"DINA" — 3 stars — Dina Buno, Scott Levin; unrated; Broadway
Antonio Santini and Dan Sickles’ unique documentary “Dina” tells the story of Dina Buno, a 49-year-old widow preparing for her second marriage. Dina is autistic and suffers from a “smorgasbord” — her mother’s term — of health issues. Her tragic romantic past has made her new relationship that much more stressful, yet she remains determined to forge ahead into her new life.
Her fiance, Scott Levin, is also autistic and works as a greeter at a local Walmart. He’s never lived away from his parents, and one of “Dina’s” early stages sees him move out of their townhouse into Dina’s humble apartment.
“Dina’s” surface narrative follows Dina and Scott as they adjust to their new life together and prepare for their upcoming nuptials. We watch them go to the movies, take the bus together and go about their morning and evening routines. Most of the focus is on Dina as she goes about her days visiting family and friends and running various errands in preparation for the wedding (Dina is on disability and doesn’t work). We also see Scott getting up early for his job and watch him arrange produce at the Walmart garden center.
As the marriage approaches, various sequences — including a key stretch during a quick overnight trip to Ocean Beach, New Jersey (Scott’s first time seeing the ocean) — gradually reveal the tension that underlies the couple's plans: Scott is resisting sexual intimacy from Dina, who is nine years removed from the death of her first husband and still recovering from a violent episode that took place in a subsequent relationship.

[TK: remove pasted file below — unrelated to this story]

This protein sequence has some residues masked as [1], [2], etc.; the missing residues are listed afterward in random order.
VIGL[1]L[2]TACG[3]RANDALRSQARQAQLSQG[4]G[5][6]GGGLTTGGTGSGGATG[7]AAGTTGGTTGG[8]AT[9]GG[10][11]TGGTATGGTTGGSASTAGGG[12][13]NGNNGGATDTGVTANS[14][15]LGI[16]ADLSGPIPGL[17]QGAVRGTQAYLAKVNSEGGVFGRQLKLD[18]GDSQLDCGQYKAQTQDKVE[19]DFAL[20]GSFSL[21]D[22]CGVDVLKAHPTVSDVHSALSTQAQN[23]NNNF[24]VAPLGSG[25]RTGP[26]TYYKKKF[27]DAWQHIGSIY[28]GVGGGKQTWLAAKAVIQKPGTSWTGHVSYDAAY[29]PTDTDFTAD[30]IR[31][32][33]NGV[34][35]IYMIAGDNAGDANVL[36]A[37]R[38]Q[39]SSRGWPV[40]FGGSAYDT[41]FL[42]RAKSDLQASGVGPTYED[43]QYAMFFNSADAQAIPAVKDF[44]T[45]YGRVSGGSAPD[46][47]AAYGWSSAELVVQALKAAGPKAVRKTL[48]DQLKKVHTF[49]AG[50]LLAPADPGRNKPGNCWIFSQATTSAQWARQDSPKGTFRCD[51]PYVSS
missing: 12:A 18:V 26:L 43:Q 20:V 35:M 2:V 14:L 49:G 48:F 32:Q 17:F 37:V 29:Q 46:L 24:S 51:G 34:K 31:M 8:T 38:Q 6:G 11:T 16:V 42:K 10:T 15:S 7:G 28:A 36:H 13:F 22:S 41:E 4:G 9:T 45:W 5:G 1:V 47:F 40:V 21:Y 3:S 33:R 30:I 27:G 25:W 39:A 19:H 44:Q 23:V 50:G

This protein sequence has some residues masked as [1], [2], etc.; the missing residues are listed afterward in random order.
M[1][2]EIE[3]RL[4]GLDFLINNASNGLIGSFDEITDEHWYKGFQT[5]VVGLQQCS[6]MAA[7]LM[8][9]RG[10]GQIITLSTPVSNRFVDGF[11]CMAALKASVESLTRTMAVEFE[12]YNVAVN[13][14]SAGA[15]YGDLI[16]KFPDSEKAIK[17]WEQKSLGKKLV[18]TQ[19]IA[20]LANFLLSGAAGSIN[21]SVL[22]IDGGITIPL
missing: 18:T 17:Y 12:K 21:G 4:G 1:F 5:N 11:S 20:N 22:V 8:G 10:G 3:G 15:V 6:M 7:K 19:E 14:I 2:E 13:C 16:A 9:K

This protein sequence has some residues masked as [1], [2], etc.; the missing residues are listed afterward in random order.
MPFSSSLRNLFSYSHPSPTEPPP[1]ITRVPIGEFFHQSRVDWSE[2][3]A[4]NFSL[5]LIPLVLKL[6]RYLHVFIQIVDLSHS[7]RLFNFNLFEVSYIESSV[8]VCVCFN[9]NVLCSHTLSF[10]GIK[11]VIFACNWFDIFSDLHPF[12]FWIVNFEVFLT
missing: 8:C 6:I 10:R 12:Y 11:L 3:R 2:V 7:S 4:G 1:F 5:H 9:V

This tension drives much of the rest of the film, as the progress to — and through —the wedding is peppered with Dina’s vocal frustrations. For example, in one scene she complains to her married friends about Scott’s lack of affection during a double date at a miniature golfing park — while Scott lingers awkwardly behind her.
There is a sweetness and a tenderness to many scenes that celebrates the innocence of the film’s autistic subjects, but at times “Dina” feels almost too intimate. Dina herself is an open book, more than happy to voice her opinions, but those around her — including her fiance — don’t always seem so unabashed (during Dina’s bachelorette party, a male stripper dances against one of her reluctant married friends in one of the film’s more cringe-worthy moments).
In the age of reality television and self-aggrandizing social media, the notion of having a camera follow your every move seems completely routine, if not exactly natural — even as you lounge on your honeymoon with your new husband in a private 10-foot-tall bathtub shaped like a cocktail glass. But “Dina” has a way of making this transparency feel especially raw.
“Dina” is shot in washed-out, desaturated tones, frequently in pastels, which seem to reflect the conditions of the couple's humble Pennsylvania circumstances. The film is very quiet and matter-of-fact and barely feels like a documentary. There are no breakaway interviews, no voiceovers, no contextual titles, nothing to suggest what you are seeing isn’t a regular, staged film performed by actors. You’re not even clear about Dina and Scott’s autism — or Dina’s romantic past — until well into the film.
Overall, “Dina” is very well executed, though some audiences may find it a little too intimate for their own tastes. It is a compelling portrait of a determined woman, and the more we learn about her past, the more determined we realize she is.
“Dina” is not rated, but would likely draw a PG-13 for some sexual content; running time: 103 minutes.
Joshua Terry is a freelance writer and photographer who also teaches English composition for Weber State University. You can also find him on https://www.youtube.com/moviereviewsbyjosh' target='_blank'>YouTube.